A Heavenly Vision – Our Hope of Seeing the Face of God

The April 2020 issue of Tabletalk carries the theme of “Misunderstood Doctrines,” and considers such truths as Sola Scriptura, Limited Atonement, Predestination and Human Actions, and Paedobaptism (infant), among others.

Burk Parsons, the editor, includes these comments in introducing the issue:

The proper study of doctrine is not easy. It takes time, a lot of hard work, and much prayer. For those reasons, many people don’t study doctrine. Others don’t study doctrine because they think it is just for professionals, and even some pastors don’t study doctrine because they think it is just for scholars. Still, there are others who don’t study doctrine because they are indifferent to it. They are content with being fed milk and knowing only the basics of the faith, but they are largely apathetic to pursuing the doctrinal meat of the faith.

I find it hard to tolerate this kind of indifference in myself and in other Christians. Indifference when it comes to what we believe is deplorable, for how can we be indifferent to those vital truths that can save or damn our souls? As one Puritan pastor said, “Indifference is the mother of heresy.” If we become indifferent about doctrine, we will soon become indifferent about Scripture and eventually indifferent about God. [“Indifference to Doctrine”]

The featured articles are worth reading (I found the one on Limited Atonement by Jonathan Gibson to be excellent!), but the one I wish to highlight this Saturday evening is one that appears in the back of the issue. It is written by Stafford Carson for the rubric “Heart Aflame” and is titled “A Heavenly Vision.” It seems especially relevant for these times. And as we anticipate the Lord’s Day tomorrow, we have a foretaste of what he describes and calls us to hope for.

I give here an extended quotation, but find the rest at the link provided here.

There is only One who shows us the Father, and in Him we see His glory, “full of grace and truth” (John 1:14; see also 6:46). The glory of the gospel is that the invisible God makes Himself visible to us in Jesus Christ. Having tasted His grace and truth, we desire to view that face in all its majestic glory and attractive radiance.

Recent theological reflection on eschatology has not given prominence to this hope of seeing the face of God. The emphasis has been on the renewal of creation rather than on understanding Christian hope as “going to heaven when we die.” For many people, the climax of redemptive history consists merely in our resurrected bodies and the renewal of the earth. Little is made of our hope of standing in the presence of God and beholding the face of God first in heaven and then in the new creation.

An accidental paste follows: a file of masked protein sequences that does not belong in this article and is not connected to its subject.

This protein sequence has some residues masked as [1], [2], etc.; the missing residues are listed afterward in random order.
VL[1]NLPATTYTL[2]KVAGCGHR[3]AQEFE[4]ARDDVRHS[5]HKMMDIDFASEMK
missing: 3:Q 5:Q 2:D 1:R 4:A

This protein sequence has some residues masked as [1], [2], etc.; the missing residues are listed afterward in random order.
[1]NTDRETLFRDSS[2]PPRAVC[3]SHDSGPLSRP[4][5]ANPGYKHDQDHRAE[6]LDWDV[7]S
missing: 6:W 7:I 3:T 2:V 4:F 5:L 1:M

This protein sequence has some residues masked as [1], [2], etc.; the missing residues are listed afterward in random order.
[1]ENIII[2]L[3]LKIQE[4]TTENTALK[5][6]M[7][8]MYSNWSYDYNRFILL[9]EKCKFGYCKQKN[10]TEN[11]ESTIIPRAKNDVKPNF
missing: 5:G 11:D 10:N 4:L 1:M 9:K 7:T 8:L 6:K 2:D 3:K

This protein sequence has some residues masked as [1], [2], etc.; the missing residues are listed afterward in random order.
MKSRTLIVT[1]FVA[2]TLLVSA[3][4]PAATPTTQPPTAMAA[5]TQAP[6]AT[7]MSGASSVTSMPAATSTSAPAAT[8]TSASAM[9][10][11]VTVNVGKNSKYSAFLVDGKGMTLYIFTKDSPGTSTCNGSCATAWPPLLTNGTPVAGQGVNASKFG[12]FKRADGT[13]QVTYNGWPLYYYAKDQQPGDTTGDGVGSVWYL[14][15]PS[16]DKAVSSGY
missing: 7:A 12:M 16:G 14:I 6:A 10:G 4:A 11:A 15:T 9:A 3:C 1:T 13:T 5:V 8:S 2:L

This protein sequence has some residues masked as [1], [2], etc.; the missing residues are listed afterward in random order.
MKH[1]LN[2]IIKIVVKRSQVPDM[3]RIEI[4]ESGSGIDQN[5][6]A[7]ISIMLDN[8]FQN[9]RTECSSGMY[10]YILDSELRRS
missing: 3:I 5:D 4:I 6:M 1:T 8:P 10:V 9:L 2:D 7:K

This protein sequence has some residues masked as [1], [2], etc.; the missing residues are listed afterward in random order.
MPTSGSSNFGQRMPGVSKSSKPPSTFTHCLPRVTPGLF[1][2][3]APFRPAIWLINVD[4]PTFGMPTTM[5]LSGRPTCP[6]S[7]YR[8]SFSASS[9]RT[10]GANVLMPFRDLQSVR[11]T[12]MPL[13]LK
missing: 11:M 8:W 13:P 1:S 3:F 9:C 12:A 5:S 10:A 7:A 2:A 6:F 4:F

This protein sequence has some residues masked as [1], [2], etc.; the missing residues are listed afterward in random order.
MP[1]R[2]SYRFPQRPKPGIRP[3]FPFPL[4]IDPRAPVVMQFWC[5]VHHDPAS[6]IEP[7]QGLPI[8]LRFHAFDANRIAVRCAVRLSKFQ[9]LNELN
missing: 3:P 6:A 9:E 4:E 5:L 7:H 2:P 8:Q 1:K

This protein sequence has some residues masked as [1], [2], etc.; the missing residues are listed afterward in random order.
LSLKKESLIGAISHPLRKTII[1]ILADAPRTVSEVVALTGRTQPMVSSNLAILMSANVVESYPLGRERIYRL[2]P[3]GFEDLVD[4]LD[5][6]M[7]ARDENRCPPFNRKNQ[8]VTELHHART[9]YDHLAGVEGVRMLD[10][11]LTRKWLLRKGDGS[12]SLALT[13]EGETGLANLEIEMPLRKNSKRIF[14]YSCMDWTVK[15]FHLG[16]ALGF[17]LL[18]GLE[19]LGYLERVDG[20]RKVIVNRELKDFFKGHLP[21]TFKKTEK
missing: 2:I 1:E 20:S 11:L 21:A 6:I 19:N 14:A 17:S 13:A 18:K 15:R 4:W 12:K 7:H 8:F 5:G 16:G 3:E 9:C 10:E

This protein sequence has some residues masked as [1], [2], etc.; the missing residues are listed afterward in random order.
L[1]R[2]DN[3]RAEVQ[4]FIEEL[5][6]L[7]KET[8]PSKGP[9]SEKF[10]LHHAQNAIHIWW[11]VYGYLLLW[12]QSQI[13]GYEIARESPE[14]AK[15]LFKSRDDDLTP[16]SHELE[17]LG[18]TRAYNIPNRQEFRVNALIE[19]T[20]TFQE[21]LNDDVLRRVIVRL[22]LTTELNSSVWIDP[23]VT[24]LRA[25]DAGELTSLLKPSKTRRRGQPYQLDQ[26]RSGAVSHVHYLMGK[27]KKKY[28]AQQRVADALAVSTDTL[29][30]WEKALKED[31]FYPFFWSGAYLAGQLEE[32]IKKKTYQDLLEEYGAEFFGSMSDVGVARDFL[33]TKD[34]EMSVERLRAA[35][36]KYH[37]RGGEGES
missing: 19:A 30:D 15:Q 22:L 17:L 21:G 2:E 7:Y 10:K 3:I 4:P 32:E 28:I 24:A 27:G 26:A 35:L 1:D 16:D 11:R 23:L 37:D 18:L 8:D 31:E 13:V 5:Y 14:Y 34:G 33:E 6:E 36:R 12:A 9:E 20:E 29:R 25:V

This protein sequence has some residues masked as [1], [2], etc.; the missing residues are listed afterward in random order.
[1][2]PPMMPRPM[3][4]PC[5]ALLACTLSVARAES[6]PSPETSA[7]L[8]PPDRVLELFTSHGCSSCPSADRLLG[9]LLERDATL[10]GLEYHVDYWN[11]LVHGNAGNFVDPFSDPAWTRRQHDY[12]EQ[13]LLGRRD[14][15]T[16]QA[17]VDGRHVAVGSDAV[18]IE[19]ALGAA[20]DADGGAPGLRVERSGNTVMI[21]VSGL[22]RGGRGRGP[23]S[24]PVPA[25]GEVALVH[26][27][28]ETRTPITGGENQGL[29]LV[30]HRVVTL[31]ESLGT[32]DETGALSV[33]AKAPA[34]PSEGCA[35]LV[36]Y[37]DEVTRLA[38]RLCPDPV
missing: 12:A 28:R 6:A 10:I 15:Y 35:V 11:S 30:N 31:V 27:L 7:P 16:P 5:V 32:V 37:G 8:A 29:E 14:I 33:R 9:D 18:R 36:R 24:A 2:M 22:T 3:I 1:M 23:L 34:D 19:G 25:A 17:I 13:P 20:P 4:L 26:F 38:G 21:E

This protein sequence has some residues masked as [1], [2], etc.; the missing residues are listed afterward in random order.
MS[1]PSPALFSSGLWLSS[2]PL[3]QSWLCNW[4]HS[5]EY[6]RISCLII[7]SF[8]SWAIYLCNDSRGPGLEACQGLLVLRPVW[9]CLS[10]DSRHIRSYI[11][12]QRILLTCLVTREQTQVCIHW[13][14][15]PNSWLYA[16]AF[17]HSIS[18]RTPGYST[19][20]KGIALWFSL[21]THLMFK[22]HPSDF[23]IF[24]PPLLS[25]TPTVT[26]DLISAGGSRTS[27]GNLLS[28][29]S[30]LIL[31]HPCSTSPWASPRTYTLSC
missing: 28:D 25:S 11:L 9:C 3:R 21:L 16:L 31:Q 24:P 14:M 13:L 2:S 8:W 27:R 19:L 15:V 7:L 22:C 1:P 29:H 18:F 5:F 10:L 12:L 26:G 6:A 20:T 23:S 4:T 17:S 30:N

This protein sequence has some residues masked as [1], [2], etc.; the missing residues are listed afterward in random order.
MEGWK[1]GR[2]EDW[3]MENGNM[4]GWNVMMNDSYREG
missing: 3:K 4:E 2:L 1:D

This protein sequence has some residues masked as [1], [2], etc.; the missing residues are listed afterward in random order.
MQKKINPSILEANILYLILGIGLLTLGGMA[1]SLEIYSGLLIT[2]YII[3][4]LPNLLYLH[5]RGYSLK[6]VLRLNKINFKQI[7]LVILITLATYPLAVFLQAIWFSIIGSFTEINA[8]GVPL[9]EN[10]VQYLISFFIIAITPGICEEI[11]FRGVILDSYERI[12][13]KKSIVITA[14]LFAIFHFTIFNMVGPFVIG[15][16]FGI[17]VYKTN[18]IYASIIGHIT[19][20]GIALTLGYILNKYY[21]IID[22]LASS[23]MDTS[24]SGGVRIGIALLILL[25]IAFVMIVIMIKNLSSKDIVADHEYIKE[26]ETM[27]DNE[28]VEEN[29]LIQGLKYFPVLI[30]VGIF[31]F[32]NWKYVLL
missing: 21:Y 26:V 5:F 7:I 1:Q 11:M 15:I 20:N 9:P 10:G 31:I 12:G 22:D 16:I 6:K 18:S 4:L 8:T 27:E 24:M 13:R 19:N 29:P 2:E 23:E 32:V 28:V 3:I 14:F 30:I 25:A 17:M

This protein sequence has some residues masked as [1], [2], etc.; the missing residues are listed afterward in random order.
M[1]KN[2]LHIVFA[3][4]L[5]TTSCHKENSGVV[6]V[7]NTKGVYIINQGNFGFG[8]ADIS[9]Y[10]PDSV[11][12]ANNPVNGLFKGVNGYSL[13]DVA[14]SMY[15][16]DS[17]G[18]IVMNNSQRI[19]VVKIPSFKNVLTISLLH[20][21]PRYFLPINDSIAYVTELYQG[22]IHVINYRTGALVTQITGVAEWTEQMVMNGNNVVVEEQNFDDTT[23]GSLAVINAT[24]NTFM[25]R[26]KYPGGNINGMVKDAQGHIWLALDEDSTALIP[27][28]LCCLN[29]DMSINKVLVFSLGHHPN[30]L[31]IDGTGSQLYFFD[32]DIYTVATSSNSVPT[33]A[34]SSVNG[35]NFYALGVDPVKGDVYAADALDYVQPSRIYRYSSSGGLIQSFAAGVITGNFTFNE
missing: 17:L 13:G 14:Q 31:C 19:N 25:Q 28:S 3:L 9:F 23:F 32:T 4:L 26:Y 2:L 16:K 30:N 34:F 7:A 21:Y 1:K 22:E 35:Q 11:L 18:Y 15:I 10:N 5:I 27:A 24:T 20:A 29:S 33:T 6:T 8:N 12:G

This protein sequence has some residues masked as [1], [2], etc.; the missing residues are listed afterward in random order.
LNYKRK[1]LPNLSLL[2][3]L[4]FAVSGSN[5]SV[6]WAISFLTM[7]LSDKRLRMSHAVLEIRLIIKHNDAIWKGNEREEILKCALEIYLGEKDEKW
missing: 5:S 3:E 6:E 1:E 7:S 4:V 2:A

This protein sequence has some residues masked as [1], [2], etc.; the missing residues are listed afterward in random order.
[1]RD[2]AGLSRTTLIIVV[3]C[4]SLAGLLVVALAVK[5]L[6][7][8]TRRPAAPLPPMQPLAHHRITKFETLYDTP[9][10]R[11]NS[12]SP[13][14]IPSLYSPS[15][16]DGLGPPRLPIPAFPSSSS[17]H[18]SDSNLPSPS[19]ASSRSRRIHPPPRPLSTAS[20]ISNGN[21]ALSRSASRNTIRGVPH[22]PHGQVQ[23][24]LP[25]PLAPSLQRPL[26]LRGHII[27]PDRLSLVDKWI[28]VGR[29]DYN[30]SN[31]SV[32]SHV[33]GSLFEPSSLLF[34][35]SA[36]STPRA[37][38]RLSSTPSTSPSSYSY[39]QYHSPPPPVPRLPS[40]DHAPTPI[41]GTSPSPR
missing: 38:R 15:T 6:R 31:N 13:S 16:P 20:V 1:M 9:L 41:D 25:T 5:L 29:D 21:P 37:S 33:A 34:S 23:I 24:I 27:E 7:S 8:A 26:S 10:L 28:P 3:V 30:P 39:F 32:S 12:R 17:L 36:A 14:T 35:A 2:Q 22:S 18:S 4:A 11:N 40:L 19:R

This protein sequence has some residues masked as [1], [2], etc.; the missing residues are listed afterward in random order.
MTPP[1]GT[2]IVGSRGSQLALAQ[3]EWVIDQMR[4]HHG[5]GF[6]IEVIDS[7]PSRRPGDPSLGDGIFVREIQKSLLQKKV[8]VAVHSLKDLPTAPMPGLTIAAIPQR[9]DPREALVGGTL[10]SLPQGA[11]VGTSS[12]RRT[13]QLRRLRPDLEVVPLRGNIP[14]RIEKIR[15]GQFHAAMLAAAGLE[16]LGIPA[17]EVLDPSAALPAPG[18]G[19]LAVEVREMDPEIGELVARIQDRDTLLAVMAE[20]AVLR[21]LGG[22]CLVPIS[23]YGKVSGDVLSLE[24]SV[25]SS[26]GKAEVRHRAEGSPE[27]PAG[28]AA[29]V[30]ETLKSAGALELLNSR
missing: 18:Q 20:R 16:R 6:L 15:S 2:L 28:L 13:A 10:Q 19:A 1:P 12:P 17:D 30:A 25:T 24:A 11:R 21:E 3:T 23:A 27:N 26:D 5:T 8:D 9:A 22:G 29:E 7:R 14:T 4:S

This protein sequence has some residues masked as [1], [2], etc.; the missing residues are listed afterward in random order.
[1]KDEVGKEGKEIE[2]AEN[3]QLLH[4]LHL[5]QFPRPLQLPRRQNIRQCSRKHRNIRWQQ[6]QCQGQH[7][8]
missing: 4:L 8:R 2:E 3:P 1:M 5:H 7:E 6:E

Without denying that more earthly understanding of the glory to come, rightly maintaining a heavenly perspective is crucial to our Christian devotion and discipleship now. The psalmist prays,

One thing have I asked of the LORD, that will I seek after: that I may dwell in the house of the LORD all the days of my life, to gaze upon the beauty of the LORD and to inquire in his temple. (Ps. 27:4)

Of all the matters for which David sought the Lord, here is his first priority, his “one thing”: to gaze upon the beauty of the Lord.

The priorities of our lives are transformed by this desire to see the face of God. As a result of our fallen nature, we once lived “in the passions of our flesh, carrying out the desires of the body and the mind” (Eph. 2:3). But now we are called to consider our “spiritual blessing in the heavenly places” (1:3), to be filled with “all the fullness of God” (3:19), with “the fullness of him who fills all in all” (1:23). Maintaining that eternal focus means that our loves and desires here and now have been recalibrated (4:1–3). Consider John Owen’s words:

The constant contemplation of the glory of Christ will give rest, satisfaction, and complacency unto the souls of them who are exercised therein. Our minds are apt to be filled with a multitude of perplexed thoughts;—fears, cares, dangers, distresses, passions, and lusts, do make various impressions on the minds of men, filling them with disorder, darkness, and confusion. But where the soul is fixed in its thoughts and contemplations on this glorious object, it will be brought into and kept in a holy, serene, spiritual frame. For “to be spiritually-minded is life and peace.” A defect herein makes many of us strangers unto a heavenly life, and to live beneath the spiritual refreshments and satisfactions that the gospel does tender unto us.

The psalmist realizes that one day he will fall asleep in death. But that will not be the end of his story or his experience. He will awake and will be satisfied with seeing God’s face and in being fully transformed into the likeness of his Savior. The face of God will not destroy him or annihilate him; it will satisfy him. All his longings, desires, and hopes will be fulfilled. If this life is one of unfulfilled longings and unmet desires, then that will not be true of the life to come. Then we will say: “This is it. This is what I have longed for and desired all my life. I need nothing more.”

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